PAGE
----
Kelly McCrimmon still has phone meetings with his staff. He still has occasional business to attend to.
But a lot of the Golden Knights’ general manager’s days in the Edmonton, Alberta, secure zone have been filled with hockey, hockey and more hockey. The unique nature of this NHL postseason means McCrimmon doesn’t have to travel far to watch other teams, and he’s taken full advantage.
“It’s been a chance to get to know 11 other Western Conference teams (that came to Edmonton) inside and out,” McCrimmon said Thursday. “Those are really good opportunities to watch and enjoy a game, but obviously, at the same time, evaluate personnel. Watch how teams use their players in certain situations. That’s been a real enjoyable, valuable piece of this whole process.”
McCrimmon said in a normal postseason he catches “bits and pieces” of other playoff series. This year, however, the entire Western Conference is at his fingertips.
McCrimmon can walk from the JW Marriott where the team is staying to Rogers Place and catch games. It’s helped him get a better feel for what his pro scouting staff has reported on each team. And it’s provided him with plenty of information.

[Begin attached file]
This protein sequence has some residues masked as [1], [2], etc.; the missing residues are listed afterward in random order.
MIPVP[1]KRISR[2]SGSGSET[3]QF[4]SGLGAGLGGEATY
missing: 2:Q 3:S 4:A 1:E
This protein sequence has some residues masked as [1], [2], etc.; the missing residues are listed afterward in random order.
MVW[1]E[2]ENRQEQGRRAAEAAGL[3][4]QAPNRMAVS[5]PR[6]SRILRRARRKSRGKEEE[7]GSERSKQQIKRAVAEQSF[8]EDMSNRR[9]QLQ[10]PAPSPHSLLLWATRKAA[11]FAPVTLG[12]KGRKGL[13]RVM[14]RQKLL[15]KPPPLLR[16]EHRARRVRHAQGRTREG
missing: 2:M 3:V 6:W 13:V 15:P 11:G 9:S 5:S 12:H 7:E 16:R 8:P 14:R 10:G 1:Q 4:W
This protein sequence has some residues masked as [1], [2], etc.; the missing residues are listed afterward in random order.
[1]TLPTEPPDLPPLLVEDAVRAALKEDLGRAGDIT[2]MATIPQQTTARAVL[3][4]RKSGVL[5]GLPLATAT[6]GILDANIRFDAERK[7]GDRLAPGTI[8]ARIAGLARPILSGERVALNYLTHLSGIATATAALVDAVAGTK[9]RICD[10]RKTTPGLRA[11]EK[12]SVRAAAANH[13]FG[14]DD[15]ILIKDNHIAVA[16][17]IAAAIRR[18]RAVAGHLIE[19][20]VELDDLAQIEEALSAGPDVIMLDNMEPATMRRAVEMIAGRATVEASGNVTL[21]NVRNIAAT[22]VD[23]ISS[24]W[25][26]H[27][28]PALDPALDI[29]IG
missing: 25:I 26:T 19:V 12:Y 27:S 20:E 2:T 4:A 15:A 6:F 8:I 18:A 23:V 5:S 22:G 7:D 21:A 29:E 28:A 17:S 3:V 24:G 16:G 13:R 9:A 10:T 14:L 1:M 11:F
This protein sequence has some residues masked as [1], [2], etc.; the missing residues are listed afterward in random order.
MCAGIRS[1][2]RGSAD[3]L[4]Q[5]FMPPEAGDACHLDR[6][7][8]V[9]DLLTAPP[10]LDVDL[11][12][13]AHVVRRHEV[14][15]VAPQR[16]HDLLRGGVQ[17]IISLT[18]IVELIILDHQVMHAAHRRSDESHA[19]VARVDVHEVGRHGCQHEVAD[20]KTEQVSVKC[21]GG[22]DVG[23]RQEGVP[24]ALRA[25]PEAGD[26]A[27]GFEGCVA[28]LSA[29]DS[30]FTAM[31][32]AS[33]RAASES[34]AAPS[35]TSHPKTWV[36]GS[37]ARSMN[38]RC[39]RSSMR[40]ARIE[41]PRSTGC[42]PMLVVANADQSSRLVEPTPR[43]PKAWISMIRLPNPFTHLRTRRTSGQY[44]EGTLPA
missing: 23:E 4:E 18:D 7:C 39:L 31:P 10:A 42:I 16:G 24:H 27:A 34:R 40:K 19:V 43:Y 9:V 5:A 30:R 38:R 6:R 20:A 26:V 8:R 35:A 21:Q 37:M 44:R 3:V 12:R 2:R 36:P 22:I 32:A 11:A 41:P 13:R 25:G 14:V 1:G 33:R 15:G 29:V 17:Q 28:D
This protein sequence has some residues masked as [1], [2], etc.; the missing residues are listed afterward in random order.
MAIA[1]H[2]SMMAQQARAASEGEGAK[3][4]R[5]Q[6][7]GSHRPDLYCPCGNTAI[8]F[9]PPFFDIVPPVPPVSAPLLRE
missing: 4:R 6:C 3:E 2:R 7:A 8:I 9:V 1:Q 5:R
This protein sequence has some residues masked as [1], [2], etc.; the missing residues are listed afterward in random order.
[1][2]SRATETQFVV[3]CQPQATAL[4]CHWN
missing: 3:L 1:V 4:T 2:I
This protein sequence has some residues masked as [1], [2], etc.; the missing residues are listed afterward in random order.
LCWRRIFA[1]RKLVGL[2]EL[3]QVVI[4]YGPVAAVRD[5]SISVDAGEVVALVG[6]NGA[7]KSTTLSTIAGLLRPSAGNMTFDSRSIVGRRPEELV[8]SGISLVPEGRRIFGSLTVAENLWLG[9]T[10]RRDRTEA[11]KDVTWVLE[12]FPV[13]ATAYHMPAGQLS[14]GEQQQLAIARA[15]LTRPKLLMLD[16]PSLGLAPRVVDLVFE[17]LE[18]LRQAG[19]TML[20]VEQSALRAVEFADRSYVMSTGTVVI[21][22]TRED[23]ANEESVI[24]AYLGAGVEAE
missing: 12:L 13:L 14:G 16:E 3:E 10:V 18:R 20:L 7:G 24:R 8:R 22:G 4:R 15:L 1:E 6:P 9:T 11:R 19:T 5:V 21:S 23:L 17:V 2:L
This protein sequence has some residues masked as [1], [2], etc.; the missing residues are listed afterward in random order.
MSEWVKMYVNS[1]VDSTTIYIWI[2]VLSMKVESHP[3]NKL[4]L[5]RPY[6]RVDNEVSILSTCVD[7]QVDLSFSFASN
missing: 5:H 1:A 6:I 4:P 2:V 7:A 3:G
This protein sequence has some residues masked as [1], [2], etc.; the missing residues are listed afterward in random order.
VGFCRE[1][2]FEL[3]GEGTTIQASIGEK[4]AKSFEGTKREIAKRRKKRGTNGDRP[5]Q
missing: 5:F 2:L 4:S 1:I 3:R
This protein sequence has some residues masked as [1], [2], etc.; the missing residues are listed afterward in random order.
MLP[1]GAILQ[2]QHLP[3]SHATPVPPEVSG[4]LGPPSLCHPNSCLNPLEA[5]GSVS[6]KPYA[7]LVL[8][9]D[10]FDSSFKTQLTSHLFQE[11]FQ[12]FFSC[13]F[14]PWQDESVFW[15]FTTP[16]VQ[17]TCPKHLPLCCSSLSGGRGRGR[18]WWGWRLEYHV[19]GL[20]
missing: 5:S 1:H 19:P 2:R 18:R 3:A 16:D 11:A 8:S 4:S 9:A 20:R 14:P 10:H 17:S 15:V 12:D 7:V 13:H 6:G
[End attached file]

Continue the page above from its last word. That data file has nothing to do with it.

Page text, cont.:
“It’s a home run in many respects because I’m seeing it live, so that part is different,” McCrimmon said. “In this situation, you’re immersed in every series, at least in the Western Conference. I find that I haven’t paid as much attention to the Eastern Conference playoffs because the games here are live and I can go watch them. I think that’s been a real advantage for us.”
McCrimmon also thinks, as he watches all these games, that teams are adjusting to the “new normal” that is bubble hockey.
“As different as it might have seemed originally for no fans there in warmup, no fans during the games, I think it’s becoming a little more normal,” McCrimmon said. “I really have seen intensity in the games, not only our own games but other series.”
Games should get even more intense when the Western Conference semifinals begin next week.
“You’re going to see some really good hockey as we move along,” he said.
McCrimmon on Hawerchuk
McCrimmon said he didn’t know Dale Hawerchuk, a Hall of Fame player who died Tuesday from stomach cancer at age 57, well. But he remembers Hawerchuk, who also coached in the junior Ontario Hockey League for nine seasons, as an “underrated superstar.”
Hawerchuk played for the Winnipeg Jets from 1981 to 1990 and scored 929 points in 713 games.
“Being from western Canada, he would be a guy that I would have paid extra attention to,” McCrimmon said. “You can tell by the reaction the sporting community and the community at large that he was held in tremendously high regard.”